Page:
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Thank you for my purpose

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By Kim Cook, Regional Director of Clinical & Career Success, American Career College, Areyoucreating.com

Today I am focused on gratitude. I am thankful for the people in my life; my friends, my family, my colleagues, my job. The light in my heart shines because my actions make a difference. I work at a career college and our students have been placed, traced and displaced, but they are resilient. Let me share a story that represents how the journey to success isn’t always easy, but if you are pursuing your passion, it is worthwhile.

Cecilia dreamed of working in the medical field, a lover of computers since elementary school. Other girls would play dolls or toys, but she would write on papers and pretend to file. At the age of 30, she finally took the first step to achieve her dream and enrolled in a vocational school, American Career College. She told her family and friends that she wanted to expand her brain and be a part of a system that helps people.

To make ends meet Cecilia, worked at an acute psychiatric facility that provided care for patients recovering from drug & alcohol addiction, eating disorders, dual diagnoses, PTSD, schizophrenia, and more. Her job consisted of providing compassionate care, administering medication, logging notes, and whatever they asked of her.

She attended the morning Medical Billing & Coding class. A single mother, she frequently worked 10 to 18-hour shifts before coming to school.

To keep up with her job plus studies, it was not unusual to get 2 to 3 hours of sleep. During her 1st module, she had to leave her apartment because they found black mold in the walls. She and her son soon found themselves homeless.

She took a leave of absence, but the staff Ms. L and Mrs. M continued to reach out and offered resources so that Cecilia did not feel alone. Through the tears and uplifting phone calls, she maintained hope and found a place to live.

Two days after moving into her new home, she was drinking an energy drink while driving with her son to the storage unit to pick up their belongings. Cecilia suffered a seizure. The car flipped five times and landed in a ditch. She stopped breathing, and her 11-year old began the CPR his mother taught him in case of an emergency. During the ambulance ride, Cecilia coded again, and the EMT started CPR for the 2nd time. The healthcare team at Loma Linda hospital worked on reviving her for the third time for over an hour and a half. Upon awakening the next morning, she did not remember anything, but the bruises on her chest and stomach told the story.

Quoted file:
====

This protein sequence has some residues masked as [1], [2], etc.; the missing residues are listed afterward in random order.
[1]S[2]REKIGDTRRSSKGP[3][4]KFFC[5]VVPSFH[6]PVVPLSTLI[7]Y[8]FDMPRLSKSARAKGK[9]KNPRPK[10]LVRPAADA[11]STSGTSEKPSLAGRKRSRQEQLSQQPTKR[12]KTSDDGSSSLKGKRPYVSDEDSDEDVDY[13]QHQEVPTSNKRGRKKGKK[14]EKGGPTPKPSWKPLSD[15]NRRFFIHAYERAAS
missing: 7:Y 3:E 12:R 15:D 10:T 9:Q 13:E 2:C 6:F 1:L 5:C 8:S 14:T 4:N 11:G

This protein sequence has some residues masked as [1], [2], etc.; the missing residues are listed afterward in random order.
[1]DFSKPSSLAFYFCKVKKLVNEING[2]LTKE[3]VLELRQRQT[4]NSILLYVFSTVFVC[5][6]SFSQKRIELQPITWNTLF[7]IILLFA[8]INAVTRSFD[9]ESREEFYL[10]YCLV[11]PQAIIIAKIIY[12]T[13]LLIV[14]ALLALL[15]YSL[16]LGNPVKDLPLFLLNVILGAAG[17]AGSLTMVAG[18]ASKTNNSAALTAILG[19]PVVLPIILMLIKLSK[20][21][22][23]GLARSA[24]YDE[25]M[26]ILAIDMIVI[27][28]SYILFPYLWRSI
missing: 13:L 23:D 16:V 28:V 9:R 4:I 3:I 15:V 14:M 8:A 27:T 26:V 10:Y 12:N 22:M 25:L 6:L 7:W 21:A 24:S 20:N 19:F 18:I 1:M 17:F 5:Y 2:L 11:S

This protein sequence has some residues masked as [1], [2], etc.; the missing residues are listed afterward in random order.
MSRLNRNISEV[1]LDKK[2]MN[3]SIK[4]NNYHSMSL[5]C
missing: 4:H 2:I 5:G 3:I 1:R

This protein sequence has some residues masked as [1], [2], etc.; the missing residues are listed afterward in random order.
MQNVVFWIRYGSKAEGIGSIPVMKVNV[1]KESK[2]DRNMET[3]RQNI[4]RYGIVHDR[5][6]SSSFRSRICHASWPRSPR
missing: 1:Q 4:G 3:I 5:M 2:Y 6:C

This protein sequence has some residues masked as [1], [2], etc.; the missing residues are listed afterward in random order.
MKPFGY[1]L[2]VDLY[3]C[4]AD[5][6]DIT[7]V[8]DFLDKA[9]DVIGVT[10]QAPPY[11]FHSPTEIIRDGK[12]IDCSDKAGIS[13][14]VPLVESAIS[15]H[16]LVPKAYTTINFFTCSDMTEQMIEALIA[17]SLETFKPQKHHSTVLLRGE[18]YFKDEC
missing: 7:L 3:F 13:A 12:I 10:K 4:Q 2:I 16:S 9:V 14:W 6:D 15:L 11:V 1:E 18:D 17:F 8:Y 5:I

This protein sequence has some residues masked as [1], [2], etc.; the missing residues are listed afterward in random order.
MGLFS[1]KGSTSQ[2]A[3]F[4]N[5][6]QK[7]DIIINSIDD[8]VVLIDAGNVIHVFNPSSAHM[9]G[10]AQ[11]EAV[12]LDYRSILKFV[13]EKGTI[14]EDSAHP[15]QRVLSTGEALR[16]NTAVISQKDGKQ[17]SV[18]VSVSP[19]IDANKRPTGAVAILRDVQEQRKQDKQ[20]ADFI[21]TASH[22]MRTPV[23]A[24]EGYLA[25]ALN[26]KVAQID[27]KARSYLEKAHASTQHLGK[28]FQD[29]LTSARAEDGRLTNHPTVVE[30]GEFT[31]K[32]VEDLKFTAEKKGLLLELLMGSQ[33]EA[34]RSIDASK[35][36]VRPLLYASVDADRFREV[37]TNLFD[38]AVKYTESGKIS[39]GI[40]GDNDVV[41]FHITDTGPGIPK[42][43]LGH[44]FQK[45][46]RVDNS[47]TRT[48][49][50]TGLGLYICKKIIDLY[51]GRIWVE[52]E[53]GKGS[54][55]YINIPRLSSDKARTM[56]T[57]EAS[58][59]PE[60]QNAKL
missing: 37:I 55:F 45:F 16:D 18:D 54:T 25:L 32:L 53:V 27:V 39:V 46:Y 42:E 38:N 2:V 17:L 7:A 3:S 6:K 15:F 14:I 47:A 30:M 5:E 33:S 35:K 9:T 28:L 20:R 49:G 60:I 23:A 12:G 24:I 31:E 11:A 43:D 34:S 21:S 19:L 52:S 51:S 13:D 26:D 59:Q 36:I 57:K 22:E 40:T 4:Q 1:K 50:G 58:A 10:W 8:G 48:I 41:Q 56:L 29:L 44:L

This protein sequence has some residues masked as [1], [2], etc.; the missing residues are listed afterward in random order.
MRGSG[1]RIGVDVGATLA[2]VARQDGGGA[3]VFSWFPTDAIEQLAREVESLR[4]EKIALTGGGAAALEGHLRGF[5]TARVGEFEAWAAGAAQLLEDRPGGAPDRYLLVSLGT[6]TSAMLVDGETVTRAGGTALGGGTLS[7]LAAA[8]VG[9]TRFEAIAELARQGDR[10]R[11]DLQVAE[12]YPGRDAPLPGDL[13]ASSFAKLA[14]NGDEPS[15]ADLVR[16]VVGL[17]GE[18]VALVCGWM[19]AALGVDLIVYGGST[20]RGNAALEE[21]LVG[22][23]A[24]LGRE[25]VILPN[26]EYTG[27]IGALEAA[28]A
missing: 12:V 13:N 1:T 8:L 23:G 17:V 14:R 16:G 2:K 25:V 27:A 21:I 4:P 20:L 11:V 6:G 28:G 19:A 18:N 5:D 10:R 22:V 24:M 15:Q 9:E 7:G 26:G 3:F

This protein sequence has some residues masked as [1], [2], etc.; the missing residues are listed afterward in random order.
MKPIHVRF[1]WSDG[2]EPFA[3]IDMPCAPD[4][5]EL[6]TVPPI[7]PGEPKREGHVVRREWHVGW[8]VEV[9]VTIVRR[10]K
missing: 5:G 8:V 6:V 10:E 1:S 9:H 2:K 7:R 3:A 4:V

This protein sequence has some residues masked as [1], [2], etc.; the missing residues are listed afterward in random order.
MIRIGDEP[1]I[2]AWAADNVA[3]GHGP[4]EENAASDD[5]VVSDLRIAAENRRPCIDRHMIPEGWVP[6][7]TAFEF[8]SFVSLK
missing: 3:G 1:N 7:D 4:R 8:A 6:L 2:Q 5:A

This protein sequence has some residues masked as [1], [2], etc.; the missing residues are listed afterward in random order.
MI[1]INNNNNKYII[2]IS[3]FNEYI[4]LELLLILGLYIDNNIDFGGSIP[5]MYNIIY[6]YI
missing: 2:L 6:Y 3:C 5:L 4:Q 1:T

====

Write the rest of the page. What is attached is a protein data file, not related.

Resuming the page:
The doctors diagnosed her with frontal lobe epilepsy, and her life changed overnight. A fiercely independent woman now required assistance from others. She worked hard to return to health. The illness and the multiple brushes with death took a heavy toll on her and her son. She ignored the calls from her instructors, encouraging her to return.

Light at the end of the tunnel: Roman Boiko@rvb.foto Image credit

Finally, she answered the phone from ACC, knowing she needed to get back to her studies to achieve her lifelong dream. She returned to the classroom. School was hard, but it was something she loved. Cecilia remained strong and focused on the perseverance that she possessed. She maintained respect for herself and her mentors and strove to stay positive. Cecilia believed in accountability for her actions, negative and positive. She told her son, “Whatever happens, good or bad, I can learn to overcome.”

Since returning, this unique student remains focused and tries not to miss any assignments. She refuses to allow herself an excuse to fail. Instead, she learned about hard work, balance, and putting herself first. She gets up every morning to meditate with her son; together, they recite the “Serenity” prayer. She likes to concentrate on the future, not the past.

The word, “Cecilia” means being blind to one’s own beauty. Each of us can learn a lesson from the girl who shines from the inside out. She shows us grace, patience and determination to finish her journey. This remarkable woman demonstrates to us all that becoming a medical billing and coding graduate is not about finishing school, but about finding the light that illuminates her future goal. She teaches us the true joy of going the extra mile, even if you get turned over a few times along the way.

(360)

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